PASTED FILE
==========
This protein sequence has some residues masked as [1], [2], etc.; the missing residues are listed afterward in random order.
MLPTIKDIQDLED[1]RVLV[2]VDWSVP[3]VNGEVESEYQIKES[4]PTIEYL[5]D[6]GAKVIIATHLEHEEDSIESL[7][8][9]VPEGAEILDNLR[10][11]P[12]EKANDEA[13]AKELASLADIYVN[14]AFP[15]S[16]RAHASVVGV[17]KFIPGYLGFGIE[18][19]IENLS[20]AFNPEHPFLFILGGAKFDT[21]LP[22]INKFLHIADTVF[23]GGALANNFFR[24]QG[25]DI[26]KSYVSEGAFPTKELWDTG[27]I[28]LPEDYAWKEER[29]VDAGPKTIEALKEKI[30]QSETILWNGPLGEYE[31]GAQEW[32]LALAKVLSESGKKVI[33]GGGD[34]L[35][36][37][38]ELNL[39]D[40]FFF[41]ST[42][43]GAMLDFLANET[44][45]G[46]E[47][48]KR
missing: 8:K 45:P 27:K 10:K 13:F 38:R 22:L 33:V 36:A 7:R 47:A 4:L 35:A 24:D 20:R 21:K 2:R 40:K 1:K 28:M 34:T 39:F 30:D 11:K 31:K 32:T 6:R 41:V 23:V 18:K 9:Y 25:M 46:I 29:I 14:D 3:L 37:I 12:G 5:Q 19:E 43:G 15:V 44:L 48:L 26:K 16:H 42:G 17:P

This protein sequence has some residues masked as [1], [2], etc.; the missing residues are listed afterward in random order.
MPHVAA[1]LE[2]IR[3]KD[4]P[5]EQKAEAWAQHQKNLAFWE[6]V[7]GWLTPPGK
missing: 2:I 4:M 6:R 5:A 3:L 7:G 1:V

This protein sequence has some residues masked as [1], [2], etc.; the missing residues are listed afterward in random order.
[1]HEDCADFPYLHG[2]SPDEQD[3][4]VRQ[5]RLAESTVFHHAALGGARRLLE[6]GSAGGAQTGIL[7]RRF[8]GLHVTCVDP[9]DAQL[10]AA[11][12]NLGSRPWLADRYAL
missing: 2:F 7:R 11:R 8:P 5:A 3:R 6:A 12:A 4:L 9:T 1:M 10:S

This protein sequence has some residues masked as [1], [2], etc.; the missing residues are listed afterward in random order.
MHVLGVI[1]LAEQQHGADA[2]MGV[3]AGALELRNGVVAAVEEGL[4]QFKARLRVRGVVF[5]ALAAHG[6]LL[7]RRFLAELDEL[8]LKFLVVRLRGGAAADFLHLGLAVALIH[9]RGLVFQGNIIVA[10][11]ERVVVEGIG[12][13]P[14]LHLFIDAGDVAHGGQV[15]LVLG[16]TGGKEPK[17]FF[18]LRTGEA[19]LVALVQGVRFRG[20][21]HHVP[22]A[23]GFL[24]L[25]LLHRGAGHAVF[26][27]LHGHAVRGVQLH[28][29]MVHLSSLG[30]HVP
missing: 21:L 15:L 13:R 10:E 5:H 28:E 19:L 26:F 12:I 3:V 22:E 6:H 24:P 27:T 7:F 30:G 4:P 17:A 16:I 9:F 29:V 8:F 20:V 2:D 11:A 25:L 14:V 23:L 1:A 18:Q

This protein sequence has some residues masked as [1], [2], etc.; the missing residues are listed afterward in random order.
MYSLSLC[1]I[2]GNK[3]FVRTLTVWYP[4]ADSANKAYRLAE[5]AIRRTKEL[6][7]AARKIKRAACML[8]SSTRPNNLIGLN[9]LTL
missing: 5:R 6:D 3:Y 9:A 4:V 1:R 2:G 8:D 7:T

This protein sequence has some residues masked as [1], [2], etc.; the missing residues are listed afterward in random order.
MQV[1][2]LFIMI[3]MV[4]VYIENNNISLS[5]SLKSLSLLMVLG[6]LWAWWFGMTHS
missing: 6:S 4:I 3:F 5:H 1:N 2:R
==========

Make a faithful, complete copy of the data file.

This protein sequence has some residues masked as [1], [2], etc.; the missing residues are listed afterward in random order.
MLPTIKDIQDLED[1]RVLV[2]VDWSVP[3]VNGEVESEYQIKES[4]PTIEYL[5]D[6]GAKVIIATHLEHEEDSIESL[7][8][9]VPEGAEILDNLR[10][11]P[12]EKANDEA[13]AKELASLADIYVN[14]AFP[15]S[16]RAHASVVGV[17]KFIPGYLGFGIE[18][19]IENLS[20]AFNPEHPFLFILGGAKFDT[21]LP[22]INKFLHIADTVF[23]GGALANNFFR[24]QG[25]DI[26]KSYVSEGAFPTKELWDTG[27]I[28]LPEDYAWKEER[29]VDAGPKTIEALKEKI[30]QSETILWNGPLGEYE[31]GAQEW[32]LALAKVLSESGKKVI[33]GGGD[34]L[35][36][37][38]ELNL[39]D[40]FFF[41]ST[42][43]GAMLDFLANET[44][45]G[46]E[47][48]KR
missing: 8:K 45:P 27:K 10:K 13:F 38:R 22:L 33:V 36:A 7:R 47:A 4:L 35:A 24:D 20:R 21:K 2:R 40:K 1:K 28:M 34:T 39:F 30:D 11:K 31:K 32:T 6:R 41:V 23:V 18:K 9:Y 25:M 46:I 29:I 14:D 3:L 37:I 12:G 5:Q 19:E 43:G 15:V 44:L 48:L 26:K 16:H 42:G 17:P

This protein sequence has some residues masked as [1], [2], etc.; the missing residues are listed afterward in random order.
MPHVAA[1]LE[2]IR[3]KD[4]P[5]EQKAEAWAQHQKNLAFWE[6]V[7]GWLTPPGK
missing: 2:I 4:M 6:R 5:A 3:L 7:G 1:V

This protein sequence has some residues masked as [1], [2], etc.; the missing residues are listed afterward in random order.
[1]HEDCADFPYLHG[2]SPDEQD[3][4]VRQ[5]RLAESTVFHHAALGGARRLLE[6]GSAGGAQTGIL[7]RRF[8]GLHVTCVDP[9]DAQL[10]AA[11][12]NLGSRPWLADRYAL
missing: 2:F 7:R 11:R 8:P 5:A 3:R 6:A 12:A 4:L 9:T 1:M 10:S

This protein sequence has some residues masked as [1], [2], etc.; the missing residues are listed afterward in random order.
MHVLGVI[1]LAEQQHGADA[2]MGV[3]AGALELRNGVVAAVEEGL[4]QFKARLRVRGVVF[5]ALAAHG[6]LL[7]RRFLAELDEL[8]LKFLVVRLRGGAAADFLHLGLAVALIH[9]RGLVFQGNIIVA[10][11]ERVVVEGIG[12][13]P[14]LHLFIDAGDVAHGGQV[15]LVLG[16]TGGKEPK[17]FF[18]LRTGEA[19]LVALVQGVRFRG[20][21]HHVP[22]A[23]GFL[24]L[25]LLHRGAGHAVF[26][27]LHGHAVRGVQLH[28][29]MVHLSSLG[30]HVP
missing: 21:L 15:L 13:R 10:E 5:H 28:E 19:L 26:F 12:I 3:V 22:E 6:H 24:P 27:T 7:F 30:G 4:P 17:A 16:I 9:F 29:V 8:F 20:V 2:D 11:A 25:L 14:V 23:L 1:A 18:Q

This protein sequence has some residues masked as [1], [2], etc.; the missing residues are listed afterward in random order.
MYSLSLC[1]I[2]GNK[3]FVRTLTVWYP[4]ADSANKAYRLAE[5]AIRRTKEL[6][7]AARKIKRAACML[8]SSTRPNNLIGLN[9]LTL
missing: 5:R 6:D 3:Y 9:A 4:V 1:R 2:G 8:D 7:T

This protein sequence has some residues masked as [1], [2], etc.; the missing residues are listed afterward in random order.
MQV[1][2]LFIMI[3]MV[4]VYIENNNISLS[5]SLKSLSLLMVLG[6]LWAWWFGMTHS
missing: 6:S 4:I 3:F 5:H 1:N 2:R